Climate justice is quickly gaining global prominence and changing trajectories of climate action.
Climate justice is more than just another catchy concept. It is quickly gaining global prominence and changing trajectories of climate action. Still, questions regarding what a climate just future might look like and how we can get there remain as pertinent as ever.
The basic premise of climate justice is that climate change is an ethical and political issue because underprivileged people and underdeveloped nations that are least responsible for climate change are often those who will suffer from it most. The math is simple: 10% of the global population are responsible for 50% of emissions, mostly located in the global north. Income, race, gender, health and age are other increasingly recognized factors that impact people’s ability to deal with climate variability.
Some of the early considerations of climate justice date back to the Kyoto Protocol and its principle of common but distributed responsibility, where developed nations had to limit emissions while supporting climate change mitigation in less developed ones.
Since then emissions by China have risen sharply even as climate justice ideas began gaining supporters at COP conferences and elsewhere, leading to the formation of the Climate Justice Network in 2009. Most recently, the climate justice movement has seen protests led by the young Swedish activist Greta Thunberg while a People’s Demands for Climate Justice declaration has been signed by almost 300 000 people, calling governments for 100% renewables by 2030 and banning all future fossil fuel developments.
Today, thanks to the climate justice movement, there is much wider attention paid to the unequal impacts of climate change globally and across generations, as well as varying vulnerabilities in regional and local contexts. All of these are now real concerns of decisionmakers worldwide. Societies are also starting to embrace the ever-increasing complexity of climate challenges.
However, knowing who is actually most in need of help and how to allocate resources so they can improve the climate resilience of a society doesn’t always translate into meaningful action. A more careful look at the distribution of heat islands, green areas and pollution hubs across a city or at how to provide equal access to water in times of droughts often exposes a simple fact: people with more money and power are always better prepared and better protected, yet they are often less interested in challenging the status quo.
Inequality and climate change remain tightly linked challenges as many countries are going to realize in coming years. Very often real climate action will not be about trendy green tech trends but about measures to reduce inequality within cities. But that is something less shiny and harder to sell to investors and those in power because many of them still often see climate action as just another economic opportunity on the horizon.
As just transition proponents note, it is not only about renewables outcompeting fossil fuels as quickly as possible, but also about making sure thousands of workers at the coal industry who might suffer from the transition are not left behind. Meanwhile, climate justice activists also actively oppose geoengineering projects in favor of local climate actions, pointing to barely controllable outcomes of the former which may place vulnerable populations at further risk.
Thus, climate justice can lead to a clash of cultural perspectives and uneven distributions of risks that might aggravate the situation. Debates may also give rise to questions such as who is responsible to whom and for what. How do we approach the issue of China’s government executing climate actions at home even while it is heavily funding fossil fuels and polluting industries elsewhere? Can we hold the country responsible for its share of harmful actions when much of its emissions are coming from goods produced for the consumerist societies of the west?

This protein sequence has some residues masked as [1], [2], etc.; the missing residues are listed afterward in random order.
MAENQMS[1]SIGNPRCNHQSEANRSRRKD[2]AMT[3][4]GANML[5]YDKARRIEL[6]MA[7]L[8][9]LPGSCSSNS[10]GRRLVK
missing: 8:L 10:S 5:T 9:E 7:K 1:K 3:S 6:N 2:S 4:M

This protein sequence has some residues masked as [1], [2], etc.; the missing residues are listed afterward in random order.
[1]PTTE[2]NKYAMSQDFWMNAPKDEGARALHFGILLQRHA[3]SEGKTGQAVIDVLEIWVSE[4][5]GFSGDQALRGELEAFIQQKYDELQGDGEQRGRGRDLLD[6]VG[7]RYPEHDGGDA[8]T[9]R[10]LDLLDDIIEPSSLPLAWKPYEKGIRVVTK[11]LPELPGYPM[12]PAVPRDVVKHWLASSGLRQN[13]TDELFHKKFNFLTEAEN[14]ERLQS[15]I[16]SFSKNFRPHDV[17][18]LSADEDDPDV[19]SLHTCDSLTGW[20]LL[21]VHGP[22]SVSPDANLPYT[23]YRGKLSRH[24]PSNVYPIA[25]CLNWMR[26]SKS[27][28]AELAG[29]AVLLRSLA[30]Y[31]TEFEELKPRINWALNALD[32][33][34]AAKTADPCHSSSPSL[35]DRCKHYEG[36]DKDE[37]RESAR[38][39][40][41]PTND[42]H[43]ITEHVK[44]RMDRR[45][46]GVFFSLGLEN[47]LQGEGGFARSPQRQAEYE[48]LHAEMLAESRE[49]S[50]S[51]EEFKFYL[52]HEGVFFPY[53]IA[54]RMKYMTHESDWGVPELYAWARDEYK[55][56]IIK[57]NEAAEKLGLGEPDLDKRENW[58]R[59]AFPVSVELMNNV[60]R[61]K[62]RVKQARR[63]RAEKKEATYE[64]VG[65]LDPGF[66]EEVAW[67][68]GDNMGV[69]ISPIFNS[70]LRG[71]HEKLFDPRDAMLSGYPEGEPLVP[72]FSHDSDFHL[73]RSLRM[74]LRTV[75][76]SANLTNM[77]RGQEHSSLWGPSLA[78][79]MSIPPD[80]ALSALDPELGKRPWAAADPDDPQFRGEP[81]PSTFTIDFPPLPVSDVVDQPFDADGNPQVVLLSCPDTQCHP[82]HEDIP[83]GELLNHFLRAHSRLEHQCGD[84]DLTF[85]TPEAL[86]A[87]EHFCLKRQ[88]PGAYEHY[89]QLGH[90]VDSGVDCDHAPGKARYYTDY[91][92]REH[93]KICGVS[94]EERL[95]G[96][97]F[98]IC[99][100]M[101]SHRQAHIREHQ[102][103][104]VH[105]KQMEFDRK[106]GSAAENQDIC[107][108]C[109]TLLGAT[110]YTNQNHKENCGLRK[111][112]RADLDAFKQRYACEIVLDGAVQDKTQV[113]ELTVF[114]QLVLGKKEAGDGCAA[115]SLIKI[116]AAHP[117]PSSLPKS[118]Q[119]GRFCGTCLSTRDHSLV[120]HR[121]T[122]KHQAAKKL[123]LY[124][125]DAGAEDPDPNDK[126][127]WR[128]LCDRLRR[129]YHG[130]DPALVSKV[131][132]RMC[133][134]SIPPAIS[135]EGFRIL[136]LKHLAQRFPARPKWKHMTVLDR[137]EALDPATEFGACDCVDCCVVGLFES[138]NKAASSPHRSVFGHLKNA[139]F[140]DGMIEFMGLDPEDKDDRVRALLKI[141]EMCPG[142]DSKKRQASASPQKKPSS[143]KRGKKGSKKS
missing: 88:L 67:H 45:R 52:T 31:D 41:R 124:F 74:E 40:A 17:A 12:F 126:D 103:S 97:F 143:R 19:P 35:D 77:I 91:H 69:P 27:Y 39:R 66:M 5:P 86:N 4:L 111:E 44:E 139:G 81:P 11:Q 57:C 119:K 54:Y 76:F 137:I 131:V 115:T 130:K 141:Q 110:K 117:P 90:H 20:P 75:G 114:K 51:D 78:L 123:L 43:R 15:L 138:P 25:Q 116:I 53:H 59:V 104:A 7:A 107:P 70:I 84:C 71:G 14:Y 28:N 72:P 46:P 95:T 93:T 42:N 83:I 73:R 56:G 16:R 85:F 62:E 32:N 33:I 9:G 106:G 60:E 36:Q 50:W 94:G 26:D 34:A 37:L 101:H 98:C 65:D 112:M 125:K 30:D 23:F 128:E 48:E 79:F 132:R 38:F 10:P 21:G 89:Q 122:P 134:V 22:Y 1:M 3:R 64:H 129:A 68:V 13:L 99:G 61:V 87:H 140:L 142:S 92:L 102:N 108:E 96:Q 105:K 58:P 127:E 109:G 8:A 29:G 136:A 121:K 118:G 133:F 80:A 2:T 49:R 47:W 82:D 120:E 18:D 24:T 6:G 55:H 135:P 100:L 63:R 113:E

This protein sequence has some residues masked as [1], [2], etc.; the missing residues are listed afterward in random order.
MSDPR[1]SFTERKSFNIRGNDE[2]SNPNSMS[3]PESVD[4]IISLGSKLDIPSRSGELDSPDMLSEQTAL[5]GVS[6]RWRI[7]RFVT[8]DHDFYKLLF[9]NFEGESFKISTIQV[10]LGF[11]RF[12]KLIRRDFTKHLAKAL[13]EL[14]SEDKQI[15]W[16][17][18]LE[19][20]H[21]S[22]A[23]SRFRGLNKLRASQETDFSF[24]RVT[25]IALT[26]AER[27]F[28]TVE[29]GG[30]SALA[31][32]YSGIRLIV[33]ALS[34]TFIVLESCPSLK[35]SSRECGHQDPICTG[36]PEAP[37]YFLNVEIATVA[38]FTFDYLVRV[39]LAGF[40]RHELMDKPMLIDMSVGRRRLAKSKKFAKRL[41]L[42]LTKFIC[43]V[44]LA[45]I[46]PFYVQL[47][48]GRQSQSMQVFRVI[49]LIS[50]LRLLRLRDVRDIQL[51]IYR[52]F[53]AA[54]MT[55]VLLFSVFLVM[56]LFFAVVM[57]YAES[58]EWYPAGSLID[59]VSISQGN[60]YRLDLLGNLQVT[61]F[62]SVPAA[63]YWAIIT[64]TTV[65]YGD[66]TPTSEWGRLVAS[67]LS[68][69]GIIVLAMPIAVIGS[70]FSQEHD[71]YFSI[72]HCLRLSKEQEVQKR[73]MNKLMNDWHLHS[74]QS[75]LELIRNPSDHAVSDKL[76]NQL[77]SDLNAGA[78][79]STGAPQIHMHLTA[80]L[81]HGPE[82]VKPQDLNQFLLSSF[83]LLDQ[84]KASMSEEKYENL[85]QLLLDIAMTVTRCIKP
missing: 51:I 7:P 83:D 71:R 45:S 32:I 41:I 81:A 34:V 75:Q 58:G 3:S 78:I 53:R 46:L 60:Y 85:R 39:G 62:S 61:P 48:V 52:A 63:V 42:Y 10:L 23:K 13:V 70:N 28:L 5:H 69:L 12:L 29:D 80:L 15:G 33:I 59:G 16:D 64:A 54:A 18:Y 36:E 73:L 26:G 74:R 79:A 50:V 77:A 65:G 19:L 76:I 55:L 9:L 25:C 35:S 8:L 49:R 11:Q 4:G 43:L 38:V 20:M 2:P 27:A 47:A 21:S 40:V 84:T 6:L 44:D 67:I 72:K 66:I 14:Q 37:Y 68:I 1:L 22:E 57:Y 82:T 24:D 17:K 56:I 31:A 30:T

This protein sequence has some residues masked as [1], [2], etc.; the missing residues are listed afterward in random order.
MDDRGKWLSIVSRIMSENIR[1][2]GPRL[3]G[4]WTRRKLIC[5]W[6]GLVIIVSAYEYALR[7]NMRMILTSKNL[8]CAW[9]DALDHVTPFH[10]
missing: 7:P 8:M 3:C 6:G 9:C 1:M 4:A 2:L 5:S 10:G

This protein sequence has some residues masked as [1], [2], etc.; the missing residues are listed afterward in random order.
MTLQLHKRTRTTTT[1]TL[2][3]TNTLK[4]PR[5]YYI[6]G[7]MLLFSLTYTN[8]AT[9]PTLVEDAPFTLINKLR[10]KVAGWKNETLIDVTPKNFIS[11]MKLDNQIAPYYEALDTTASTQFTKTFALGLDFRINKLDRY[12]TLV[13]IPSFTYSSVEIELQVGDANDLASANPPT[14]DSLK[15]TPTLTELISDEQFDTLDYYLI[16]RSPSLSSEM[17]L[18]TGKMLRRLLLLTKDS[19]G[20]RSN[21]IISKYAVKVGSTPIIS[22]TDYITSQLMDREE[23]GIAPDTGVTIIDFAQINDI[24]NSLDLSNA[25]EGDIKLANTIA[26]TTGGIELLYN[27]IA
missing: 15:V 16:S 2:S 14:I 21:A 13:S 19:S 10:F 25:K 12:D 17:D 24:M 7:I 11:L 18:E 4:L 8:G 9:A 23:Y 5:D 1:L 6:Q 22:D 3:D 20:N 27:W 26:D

And what about conflict metals used to produce EVs, such as lithium mining that poisons rivers, pollutes the air and depletes groundwater sources in Chile, Bolivia, and Tibet? Can we truly consider expensive EVs that are affordable only to a few to be a sustainable means of transport, especially if they cause identifiable cases of suffering and environmental degradation in other parts of the globe? Likewise, even if climate debts are paid to developing nations through climate finance schemes, won’t such infusions of money influence local politics and future choices negatively?
These are hard questions that climate justice activists need to ask. Yet the fact remains that any climate injustice comes at a price we will ultimately have to pay together. While contemporary climate injustice is particularly visible in times of disasters when the most vulnerable also face the biggest challenges in recovering, there is more to the story.
One of the most critical facets of climate justice is how it reveals that our world is tied in intricate connections across space and time. By helping people on the other side of the planet to avoid the degradation of an ecosystem there actually means helping ourselves.
Similarly, no urgent action will save us if it is for the temporary benefit of the few, especially if they prefer to remain ignorant of their dependence on others for their privileges. New climate realities will affect us all: with wars, floods, the spread of diseases and natural disasters that will make Earth less habitable even to those who are well-off and better protected from the extremes.
As we are wiping species out across the globe, we are ending life on the planet as we know it. Yet if we understand our ultimate interdependence and address the issues accordingly, we can still make the planet more habitable for us all.